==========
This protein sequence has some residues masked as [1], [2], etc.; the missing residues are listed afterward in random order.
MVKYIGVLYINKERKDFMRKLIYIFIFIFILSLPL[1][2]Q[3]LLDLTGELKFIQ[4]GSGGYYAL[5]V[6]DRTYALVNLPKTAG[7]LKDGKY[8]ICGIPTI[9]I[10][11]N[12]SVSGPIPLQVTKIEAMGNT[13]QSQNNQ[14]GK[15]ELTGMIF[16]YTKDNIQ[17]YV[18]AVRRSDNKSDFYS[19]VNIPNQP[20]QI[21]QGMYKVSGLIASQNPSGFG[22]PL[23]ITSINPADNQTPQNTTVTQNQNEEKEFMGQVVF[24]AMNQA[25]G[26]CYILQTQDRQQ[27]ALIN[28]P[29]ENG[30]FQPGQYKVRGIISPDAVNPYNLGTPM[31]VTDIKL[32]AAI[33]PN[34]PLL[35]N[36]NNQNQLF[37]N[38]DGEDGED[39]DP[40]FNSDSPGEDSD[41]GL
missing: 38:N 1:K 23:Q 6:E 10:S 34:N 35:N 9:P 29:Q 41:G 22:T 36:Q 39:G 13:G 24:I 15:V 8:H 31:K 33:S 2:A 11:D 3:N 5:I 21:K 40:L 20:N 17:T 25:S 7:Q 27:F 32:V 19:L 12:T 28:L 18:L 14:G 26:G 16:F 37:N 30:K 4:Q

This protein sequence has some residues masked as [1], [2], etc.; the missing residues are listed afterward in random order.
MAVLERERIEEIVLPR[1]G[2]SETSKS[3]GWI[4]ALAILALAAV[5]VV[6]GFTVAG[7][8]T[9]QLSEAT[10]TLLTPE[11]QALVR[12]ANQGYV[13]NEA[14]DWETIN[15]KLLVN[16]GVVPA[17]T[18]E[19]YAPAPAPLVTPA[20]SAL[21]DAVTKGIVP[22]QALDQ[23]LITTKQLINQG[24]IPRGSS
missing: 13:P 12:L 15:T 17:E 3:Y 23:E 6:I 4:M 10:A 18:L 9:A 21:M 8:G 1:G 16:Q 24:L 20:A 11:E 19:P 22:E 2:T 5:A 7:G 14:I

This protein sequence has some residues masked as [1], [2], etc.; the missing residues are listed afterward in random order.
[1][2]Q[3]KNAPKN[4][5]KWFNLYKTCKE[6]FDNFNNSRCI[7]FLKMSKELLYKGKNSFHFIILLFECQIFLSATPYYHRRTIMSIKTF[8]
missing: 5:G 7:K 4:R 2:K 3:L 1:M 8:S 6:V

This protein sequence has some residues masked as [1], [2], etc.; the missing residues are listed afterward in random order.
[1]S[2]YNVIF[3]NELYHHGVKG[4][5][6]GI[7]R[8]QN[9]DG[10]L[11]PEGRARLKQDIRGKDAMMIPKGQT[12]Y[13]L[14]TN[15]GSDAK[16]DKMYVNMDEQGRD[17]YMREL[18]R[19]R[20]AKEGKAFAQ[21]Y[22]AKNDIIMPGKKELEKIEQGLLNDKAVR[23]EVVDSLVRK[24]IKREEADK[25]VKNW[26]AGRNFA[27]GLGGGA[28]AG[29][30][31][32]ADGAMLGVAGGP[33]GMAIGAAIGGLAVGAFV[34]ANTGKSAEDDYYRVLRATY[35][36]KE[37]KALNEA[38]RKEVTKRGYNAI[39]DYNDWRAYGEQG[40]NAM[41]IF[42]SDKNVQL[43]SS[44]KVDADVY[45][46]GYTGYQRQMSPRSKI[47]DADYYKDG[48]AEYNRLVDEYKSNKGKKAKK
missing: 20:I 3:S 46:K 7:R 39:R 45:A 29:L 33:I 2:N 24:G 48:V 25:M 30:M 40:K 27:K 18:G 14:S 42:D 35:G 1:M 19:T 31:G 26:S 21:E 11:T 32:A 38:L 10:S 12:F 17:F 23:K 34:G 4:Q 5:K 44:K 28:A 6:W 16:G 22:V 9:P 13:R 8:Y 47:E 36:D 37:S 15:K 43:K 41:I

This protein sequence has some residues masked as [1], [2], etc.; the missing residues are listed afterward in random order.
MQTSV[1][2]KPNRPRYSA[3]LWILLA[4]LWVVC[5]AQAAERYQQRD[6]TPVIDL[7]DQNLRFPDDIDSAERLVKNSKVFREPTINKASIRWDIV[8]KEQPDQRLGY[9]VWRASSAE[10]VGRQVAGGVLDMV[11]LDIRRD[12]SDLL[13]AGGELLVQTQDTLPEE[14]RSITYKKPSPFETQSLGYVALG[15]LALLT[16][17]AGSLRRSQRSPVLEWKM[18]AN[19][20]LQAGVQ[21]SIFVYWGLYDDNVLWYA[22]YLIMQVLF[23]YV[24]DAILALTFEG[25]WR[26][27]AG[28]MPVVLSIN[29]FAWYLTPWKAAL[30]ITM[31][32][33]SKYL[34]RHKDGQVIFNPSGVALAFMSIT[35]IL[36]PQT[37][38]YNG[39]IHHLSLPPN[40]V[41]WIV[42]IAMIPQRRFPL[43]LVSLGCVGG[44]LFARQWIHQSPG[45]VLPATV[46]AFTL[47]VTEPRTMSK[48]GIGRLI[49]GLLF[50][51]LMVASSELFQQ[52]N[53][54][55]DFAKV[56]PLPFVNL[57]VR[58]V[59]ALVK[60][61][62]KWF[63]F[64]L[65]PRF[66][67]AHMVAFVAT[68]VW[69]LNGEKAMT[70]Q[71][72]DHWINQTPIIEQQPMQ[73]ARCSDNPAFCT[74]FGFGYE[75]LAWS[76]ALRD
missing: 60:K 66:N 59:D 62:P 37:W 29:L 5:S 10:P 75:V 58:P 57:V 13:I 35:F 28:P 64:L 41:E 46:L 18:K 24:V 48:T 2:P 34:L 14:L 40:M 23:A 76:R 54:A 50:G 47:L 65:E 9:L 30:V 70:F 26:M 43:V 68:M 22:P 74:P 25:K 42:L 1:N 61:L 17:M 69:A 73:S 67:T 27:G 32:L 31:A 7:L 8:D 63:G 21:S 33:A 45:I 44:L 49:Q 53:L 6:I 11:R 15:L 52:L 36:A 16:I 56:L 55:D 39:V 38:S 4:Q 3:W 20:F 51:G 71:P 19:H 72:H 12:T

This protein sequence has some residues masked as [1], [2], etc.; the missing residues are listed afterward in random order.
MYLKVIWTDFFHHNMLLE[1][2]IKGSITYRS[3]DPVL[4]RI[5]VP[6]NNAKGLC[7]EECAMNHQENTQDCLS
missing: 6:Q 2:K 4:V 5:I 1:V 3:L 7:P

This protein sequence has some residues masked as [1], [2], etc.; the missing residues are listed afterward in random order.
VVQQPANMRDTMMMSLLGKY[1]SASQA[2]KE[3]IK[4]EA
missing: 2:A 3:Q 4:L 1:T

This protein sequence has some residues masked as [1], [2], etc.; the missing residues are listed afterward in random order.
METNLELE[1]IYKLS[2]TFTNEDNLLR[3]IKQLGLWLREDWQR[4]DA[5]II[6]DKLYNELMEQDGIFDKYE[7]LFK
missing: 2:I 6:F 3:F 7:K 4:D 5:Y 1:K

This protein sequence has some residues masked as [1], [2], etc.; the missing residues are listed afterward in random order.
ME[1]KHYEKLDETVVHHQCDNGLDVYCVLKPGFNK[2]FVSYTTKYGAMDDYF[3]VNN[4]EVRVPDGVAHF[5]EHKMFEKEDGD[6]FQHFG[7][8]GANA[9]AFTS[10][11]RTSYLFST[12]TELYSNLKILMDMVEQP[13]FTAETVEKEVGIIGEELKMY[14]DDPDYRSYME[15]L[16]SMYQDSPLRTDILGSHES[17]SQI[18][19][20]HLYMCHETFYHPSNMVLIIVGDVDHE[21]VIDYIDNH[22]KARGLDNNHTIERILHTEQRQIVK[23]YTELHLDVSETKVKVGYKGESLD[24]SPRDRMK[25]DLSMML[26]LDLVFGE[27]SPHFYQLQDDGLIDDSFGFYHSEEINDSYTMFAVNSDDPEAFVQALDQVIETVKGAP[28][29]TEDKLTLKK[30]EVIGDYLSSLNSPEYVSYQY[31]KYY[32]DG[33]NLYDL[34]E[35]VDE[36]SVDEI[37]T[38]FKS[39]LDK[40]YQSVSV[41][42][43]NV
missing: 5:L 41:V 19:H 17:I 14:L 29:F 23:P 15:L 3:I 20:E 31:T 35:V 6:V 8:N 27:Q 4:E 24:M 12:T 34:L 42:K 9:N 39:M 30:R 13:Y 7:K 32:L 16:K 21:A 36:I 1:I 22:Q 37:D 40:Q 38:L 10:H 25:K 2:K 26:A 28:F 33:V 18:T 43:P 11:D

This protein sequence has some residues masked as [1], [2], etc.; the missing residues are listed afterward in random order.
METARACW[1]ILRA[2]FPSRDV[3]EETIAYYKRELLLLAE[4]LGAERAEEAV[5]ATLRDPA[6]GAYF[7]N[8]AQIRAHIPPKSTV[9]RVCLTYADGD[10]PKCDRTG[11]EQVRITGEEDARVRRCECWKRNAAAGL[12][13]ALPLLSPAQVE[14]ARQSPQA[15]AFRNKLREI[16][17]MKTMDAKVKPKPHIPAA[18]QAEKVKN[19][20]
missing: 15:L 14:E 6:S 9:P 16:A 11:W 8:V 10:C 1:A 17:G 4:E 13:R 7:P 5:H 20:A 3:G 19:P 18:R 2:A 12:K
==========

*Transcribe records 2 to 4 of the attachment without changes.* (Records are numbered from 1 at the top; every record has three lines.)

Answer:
This protein sequence has some residues masked as [1], [2], etc.; the missing residues are listed afterward in random order.
MAVLERERIEEIVLPR[1]G[2]SETSKS[3]GWI[4]ALAILALAAV[5]VV[6]GFTVAG[7][8]T[9]QLSEAT[10]TLLTPE[11]QALVR[12]ANQGYV[13]NEA[14]DWETIN[15]KLLVN[16]GVVPA[17]T[18]E[19]YAPAPAPLVTPA[20]SAL[21]DAVTKGIVP[22]QALDQ[23]LITTKQLINQG[24]IPRGSS
missing: 13:P 12:L 15:T 17:E 3:Y 23:E 6:I 4:M 10:A 18:L 9:A 21:M 8:G 1:G 16:Q 24:L 20:A 11:E 19:P 22:E 2:T 5:A 7:G 14:I

This protein sequence has some residues masked as [1], [2], etc.; the missing residues are listed afterward in random order.
[1][2]Q[3]KNAPKN[4][5]KWFNLYKTCKE[6]FDNFNNSRCI[7]FLKMSKELLYKGKNSFHFIILLFECQIFLSATPYYHRRTIMSIKTF[8]
missing: 5:G 7:K 4:R 2:K 3:L 1:M 8:S 6:V

This protein sequence has some residues masked as [1], [2], etc.; the missing residues are listed afterward in random order.
[1]S[2]YNVIF[3]NELYHHGVKG[4][5][6]GI[7]R[8]QN[9]DG[10]L[11]PEGRARLKQDIRGKDAMMIPKGQT[12]Y[13]L[14]TN[15]GSDAK[16]DKMYVNMDEQGRD[17]YMREL[18]R[19]R[20]AKEGKAFAQ[21]Y[22]AKNDIIMPGKKELEKIEQGLLNDKAVR[23]EVVDSLVRK[24]IKREEADK[25]VKNW[26]AGRNFA[27]GLGGGA[28]AG[29][30][31][32]ADGAMLGVAGGP[33]GMAIGAAIGGLAVGAFV[34]ANTGKSAEDDYYRVLRATY[35][36]KE[37]KALNEA[38]RKEVTKRGYNAI[39]DYNDWRAYGEQG[40]NAM[41]IF[42]SDKNVQL[43]SS[44]KVDADVY[45][46]GYTGYQRQMSPRSKI[47]DADYYKDG[48]AEYNRLVDEYKSNKGKKAKK
missing: 20:I 3:S 46:K 7:R 39:R 45:A 29:L 33:I 2:N 24:G 48:V 25:M 30:M 40:K 27:K 18:G 14:S 42:D 35:G 1:M 19:T 31:G 26:S 21:E 11:T 32:A 38:L 10:S 12:F 17:F 23:K 34:G 4:Q 5:K 44:K 28:A 6:W 16:G 22:V 9:P 13:R 8:Y 47:E 36:D 37:S 15:K 43:K 41:I